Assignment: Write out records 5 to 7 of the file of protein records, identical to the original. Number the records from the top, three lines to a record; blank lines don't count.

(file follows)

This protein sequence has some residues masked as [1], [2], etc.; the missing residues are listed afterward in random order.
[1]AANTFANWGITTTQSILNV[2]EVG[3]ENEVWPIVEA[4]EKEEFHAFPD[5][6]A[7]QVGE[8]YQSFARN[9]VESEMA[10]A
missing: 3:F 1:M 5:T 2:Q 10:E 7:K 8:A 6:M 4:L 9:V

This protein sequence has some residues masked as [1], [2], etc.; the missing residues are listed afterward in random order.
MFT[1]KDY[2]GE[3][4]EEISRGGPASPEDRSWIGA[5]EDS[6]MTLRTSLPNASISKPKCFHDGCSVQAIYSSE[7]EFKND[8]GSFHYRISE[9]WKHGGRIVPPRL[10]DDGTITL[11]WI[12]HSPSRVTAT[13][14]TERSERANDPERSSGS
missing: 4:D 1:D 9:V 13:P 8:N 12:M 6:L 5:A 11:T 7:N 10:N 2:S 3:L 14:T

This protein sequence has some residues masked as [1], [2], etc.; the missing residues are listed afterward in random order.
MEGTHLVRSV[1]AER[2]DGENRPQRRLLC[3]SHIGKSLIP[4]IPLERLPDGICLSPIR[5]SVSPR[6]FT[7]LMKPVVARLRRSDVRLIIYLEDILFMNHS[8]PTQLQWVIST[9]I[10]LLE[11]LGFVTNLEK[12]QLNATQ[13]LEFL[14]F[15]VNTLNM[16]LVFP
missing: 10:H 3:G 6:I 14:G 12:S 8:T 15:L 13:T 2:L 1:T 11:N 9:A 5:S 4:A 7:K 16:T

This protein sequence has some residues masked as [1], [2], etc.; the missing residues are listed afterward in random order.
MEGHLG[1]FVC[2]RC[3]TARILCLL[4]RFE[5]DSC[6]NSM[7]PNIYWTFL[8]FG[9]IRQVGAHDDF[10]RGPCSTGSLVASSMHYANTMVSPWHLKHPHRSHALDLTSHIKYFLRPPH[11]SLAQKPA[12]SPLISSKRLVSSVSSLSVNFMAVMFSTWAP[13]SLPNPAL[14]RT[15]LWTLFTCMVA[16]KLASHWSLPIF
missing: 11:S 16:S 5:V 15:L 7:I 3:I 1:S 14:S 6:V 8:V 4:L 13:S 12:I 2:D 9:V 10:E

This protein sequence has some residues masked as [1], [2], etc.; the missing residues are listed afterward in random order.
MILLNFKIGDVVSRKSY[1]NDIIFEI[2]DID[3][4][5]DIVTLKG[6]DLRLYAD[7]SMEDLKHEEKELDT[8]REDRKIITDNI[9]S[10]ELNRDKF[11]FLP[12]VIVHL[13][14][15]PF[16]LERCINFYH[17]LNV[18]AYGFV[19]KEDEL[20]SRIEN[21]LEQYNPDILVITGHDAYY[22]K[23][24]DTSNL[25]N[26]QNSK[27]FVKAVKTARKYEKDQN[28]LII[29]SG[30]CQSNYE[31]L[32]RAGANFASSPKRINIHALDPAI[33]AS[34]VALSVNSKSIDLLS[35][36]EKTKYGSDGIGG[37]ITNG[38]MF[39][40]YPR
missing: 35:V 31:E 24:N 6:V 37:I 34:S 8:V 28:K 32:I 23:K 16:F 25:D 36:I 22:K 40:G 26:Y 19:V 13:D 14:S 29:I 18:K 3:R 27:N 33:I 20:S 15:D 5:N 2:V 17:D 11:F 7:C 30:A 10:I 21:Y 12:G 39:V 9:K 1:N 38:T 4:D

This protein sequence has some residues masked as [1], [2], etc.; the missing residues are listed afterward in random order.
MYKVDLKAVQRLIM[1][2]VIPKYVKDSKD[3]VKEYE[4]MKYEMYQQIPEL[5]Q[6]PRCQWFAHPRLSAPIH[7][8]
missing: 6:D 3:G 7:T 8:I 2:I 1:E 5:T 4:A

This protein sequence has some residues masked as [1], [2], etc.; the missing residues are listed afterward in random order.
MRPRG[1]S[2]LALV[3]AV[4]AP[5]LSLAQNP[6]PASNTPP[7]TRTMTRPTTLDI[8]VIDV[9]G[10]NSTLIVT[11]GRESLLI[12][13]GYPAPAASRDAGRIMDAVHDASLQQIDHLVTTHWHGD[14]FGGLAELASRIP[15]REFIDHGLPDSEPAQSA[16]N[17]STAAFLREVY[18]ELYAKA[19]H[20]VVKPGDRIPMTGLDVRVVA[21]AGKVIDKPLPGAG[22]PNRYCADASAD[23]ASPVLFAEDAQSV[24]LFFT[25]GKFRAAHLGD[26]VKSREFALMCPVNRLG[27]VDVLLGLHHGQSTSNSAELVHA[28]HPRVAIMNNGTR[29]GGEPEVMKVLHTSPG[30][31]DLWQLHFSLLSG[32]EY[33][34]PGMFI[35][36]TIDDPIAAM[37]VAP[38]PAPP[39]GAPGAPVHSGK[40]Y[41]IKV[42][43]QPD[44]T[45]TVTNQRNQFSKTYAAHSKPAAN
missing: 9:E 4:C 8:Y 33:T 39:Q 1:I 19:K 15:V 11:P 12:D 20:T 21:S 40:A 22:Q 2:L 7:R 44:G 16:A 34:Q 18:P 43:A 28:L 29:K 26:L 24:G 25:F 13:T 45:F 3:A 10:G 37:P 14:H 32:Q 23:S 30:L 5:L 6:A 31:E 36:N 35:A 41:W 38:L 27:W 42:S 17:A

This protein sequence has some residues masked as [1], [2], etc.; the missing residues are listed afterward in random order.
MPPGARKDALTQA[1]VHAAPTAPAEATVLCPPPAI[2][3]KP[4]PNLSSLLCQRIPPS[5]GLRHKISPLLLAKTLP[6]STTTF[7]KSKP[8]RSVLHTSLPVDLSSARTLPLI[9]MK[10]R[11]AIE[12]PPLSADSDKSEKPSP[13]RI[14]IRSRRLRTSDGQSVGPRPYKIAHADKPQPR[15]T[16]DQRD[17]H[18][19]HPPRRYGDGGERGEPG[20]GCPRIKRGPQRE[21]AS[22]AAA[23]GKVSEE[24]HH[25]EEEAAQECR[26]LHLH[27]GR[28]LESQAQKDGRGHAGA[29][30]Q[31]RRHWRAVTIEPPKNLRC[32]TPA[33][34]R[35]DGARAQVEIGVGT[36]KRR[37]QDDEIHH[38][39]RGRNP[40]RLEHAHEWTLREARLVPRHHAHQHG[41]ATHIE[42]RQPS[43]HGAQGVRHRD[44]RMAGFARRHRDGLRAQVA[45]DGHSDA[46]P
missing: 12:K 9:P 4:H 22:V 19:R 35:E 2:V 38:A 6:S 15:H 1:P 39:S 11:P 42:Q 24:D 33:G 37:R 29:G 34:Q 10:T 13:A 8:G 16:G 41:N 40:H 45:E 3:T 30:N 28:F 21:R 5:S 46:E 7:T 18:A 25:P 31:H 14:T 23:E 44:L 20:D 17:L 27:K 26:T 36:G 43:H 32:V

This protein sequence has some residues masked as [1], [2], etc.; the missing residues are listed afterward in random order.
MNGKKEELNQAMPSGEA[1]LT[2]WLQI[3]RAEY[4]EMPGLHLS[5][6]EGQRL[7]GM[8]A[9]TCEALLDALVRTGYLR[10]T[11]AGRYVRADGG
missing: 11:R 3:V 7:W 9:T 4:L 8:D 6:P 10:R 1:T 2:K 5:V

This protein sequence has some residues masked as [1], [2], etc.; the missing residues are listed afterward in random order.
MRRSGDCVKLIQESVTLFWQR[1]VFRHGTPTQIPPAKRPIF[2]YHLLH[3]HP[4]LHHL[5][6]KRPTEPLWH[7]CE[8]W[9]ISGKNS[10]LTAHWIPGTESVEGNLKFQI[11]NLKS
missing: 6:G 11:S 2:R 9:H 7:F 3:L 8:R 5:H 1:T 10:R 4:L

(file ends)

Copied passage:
This protein sequence has some residues masked as [1], [2], etc.; the missing residues are listed afterward in random order.
MILLNFKIGDVVSRKSY[1]NDIIFEI[2]DID[3][4][5]DIVTLKG[6]DLRLYAD[7]SMEDLKHEEKELDT[8]REDRKIITDNI[9]S[10]ELNRDKF[11]FLP[12]VIVHL[13][14][15]PF[16]LERCINFYH[17]LNV[18]AYGFV[19]KEDEL[20]SRIEN[21]LEQYNPDILVITGHDAYY[22]K[23][24]DTSNL[25]N[26]QNSK[27]FVKAVKTARKYEKDQN[28]LII[29]SG[30]CQSNYE[31]L[32]RAGANFASSPKRINIHALDPAI[33]AS[34]VALSVNSKSIDLLS[35][36]EKTKYGSDGIGG[37]ITNG[38]MF[39][40]YPR
missing: 35:V 31:E 24:N 6:V 37:I 34:S 8:V 28:K 32:I 23:K 16:F 25:D 36:I 22:K 40:G 26:Y 19:V 13:D 14:S 29:I 18:K 3:R 27:N 33:I 20:S 15:D 5:N 2:V 17:D 11:F 7:C 30:A 10:I 21:Y 12:G 39:V 9:K 1:N 38:T 4:D

This protein sequence has some residues masked as [1], [2], etc.; the missing residues are listed afterward in random order.
MYKVDLKAVQRLIM[1][2]VIPKYVKDSKD[3]VKEYE[4]MKYEMYQQIPEL[5]Q[6]PRCQWFAHPRLSAPIH[7][8]
missing: 6:D 3:G 7:T 8:I 2:I 1:E 5:T 4:A

This protein sequence has some residues masked as [1], [2], etc.; the missing residues are listed afterward in random order.
MRPRG[1]S[2]LALV[3]AV[4]AP[5]LSLAQNP[6]PASNTPP[7]TRTMTRPTTLDI[8]VIDV[9]G[10]NSTLIVT[11]GRESLLI[12][13]GYPAPAASRDAGRIMDAVHDASLQQIDHLVTTHWHGD[14]FGGLAELASRIP[15]REFIDHGLPDSEPAQSA[16]N[17]STAAFLREVY[18]ELYAKA[19]H[20]VVKPGDRIPMTGLDVRVVA[21]AGKVIDKPLPGAG[22]PNRYCADASAD[23]ASPVLFAEDAQSV[24]LFFT[25]GKFRAAHLGD[26]VKSREFALMCPVNRLG[27]VDVLLGLHHGQSTSNSAELVHA[28]HPRVAIMNNGTR[29]GGEPEVMKVLHTSPG[30][31]DLWQLHFSLLSG[32]EY[33][34]PGMFI[35][36]TIDDPIAAM[37]VAP[38]PAPP[39]GAPGAPVHSGK[40]Y[41]IKV[42][43]QPD[44]T[45]TVTNQRNQFSKTYAAHSKPAAN
missing: 9:E 4:C 8:Y 33:T 39:Q 1:I 19:K 15:V 11:P 12:D 20:T 21:S 40:A 22:Q 2:L 7:R 44:G 16:A 34:Q 18:P 43:A 28:L 29:K 26:L 24:G 25:F 13:T 45:F 3:A 10:G 37:P 14:H 32:Q 23:S 30:L 5:L 6:A 31:E 36:N 35:A 41:W 38:L 27:W 42:S 17:A